This guest post responds to Juno Mac’s 2016 “The Laws that Sex Workers Really Want” TED Talk, showing that her insistence that ALL “sex workers” want the blanket decriminalisation of the entire sex industry is only believable if you are irritatingly shallow in your analysis. It shows how such blanket decriminalisation leads to an upsurge in the sex trade and sex trafficking, and takes us on a whirlwind tour of the economic disaster that engulfed the former Warsaw Pact countries after the dissolution of the Soviet Union, and shows how this disproportionately hit women. In their efforts to escape the direst poverty, many women and girls fall victims to traffickers and become ensnared in the sex industry – particularly in the decriminalised brothels of Western Europe. The result is tragedy on a vast scale. Read More

Smoke and mirrors at TUC Congress fringe meeting on decriminalising “sex work”

We report from the ASLEF fringe meeting on Motion 39 to decriminalise “sex work” at the TUC Congress 2017. Fortunately the motion was defeated later in the week. In this article we deconstruct some of the arguments put forward at the fringe meeting, showing that, like the motion itself, they do not stand up to scrutiny and are in fact misleading and sometimes downright dishonest. Read More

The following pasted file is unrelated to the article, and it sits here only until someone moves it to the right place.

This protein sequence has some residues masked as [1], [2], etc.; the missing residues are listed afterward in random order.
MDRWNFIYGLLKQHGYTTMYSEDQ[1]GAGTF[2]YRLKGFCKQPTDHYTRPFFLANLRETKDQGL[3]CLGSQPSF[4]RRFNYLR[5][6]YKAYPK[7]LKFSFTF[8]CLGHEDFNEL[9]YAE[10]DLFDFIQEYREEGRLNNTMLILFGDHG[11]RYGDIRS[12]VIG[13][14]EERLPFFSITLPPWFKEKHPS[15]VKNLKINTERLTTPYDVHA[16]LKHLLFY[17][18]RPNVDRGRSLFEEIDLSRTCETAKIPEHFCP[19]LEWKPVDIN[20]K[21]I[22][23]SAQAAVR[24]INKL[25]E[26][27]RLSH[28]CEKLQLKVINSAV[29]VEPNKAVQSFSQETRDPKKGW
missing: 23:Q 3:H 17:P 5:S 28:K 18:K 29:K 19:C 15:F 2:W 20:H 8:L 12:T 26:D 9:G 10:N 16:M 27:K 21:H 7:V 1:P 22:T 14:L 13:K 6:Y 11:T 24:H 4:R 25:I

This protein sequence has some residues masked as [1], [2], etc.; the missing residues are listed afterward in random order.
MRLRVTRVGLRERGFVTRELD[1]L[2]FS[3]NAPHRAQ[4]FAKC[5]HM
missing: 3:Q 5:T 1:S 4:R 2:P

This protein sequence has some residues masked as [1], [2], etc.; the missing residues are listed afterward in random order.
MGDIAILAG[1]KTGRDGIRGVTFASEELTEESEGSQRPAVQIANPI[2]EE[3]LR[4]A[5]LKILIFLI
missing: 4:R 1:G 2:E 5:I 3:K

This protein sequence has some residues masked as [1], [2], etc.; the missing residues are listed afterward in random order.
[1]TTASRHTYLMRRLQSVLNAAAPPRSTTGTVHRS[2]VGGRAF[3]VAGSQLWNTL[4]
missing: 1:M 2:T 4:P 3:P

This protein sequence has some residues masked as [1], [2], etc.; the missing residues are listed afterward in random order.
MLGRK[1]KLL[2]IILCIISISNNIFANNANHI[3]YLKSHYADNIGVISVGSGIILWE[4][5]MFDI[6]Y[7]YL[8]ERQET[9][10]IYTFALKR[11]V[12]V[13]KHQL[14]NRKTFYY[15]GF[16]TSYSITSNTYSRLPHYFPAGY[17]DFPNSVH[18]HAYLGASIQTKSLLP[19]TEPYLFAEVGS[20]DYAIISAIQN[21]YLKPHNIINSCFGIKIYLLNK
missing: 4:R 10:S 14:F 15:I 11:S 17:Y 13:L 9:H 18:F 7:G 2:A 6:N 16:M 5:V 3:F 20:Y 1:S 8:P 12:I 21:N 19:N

TUC Congress 2017 Motion 39: Decriminalisation of sex work

The agenda for the 2017 TUC Congress has been published. It includes a motion from ASLEF, the train drivers’ union, calling for the full decriminalisation of “sex work.” This approach implicitly decriminalises pimping, profiteering and related activities that are currently considered to be exploitation. The motion is worded in such a way that on a superficial level it appears to be in the interests of the women and children who are involved in prostitution. However, that simply does not stand up to scrutiny. Read More

The problem with “safety in numbers”

The law in England and Wales prohibits brothel keeping; a brothel being defined as premises that two or more persons use for the purposes of prostitution. Many people call for this law to be changed so that small groups of prostituted women can operate together; the argument being that this would provide “safety in numbers.” They often cite the fact that female estate agents and police officers work in pairs, and call for the New Zealand approach that allows up to four women to operate from the same premises. At first sight, these arguments might appear persuasive. However, when you look more deeply, it becomes clear that things are not as straightforward as they might at first seem. Read More

Campaign to wipe women’s prostitution-related criminal records

On Tuesday 11 July, I was fortunate to attend the launch of Nia’s “I’m No Criminal” report, which examines the impact of prostitution-specific criminal records on women seeking to exit prostitution, and their campaign for such criminal records to be erased. The room was electric with passion at the injustice that women who are (or have been) involved in prostitution face and the warped system that makes disadvantaged women pay for the damage that men cause. Read More

Prostitution Policy and Law: What are the Options?

This article looks at legal and policy approaches to prostitution and why the Nordic Model is the human rights and equality-based approach.  Read More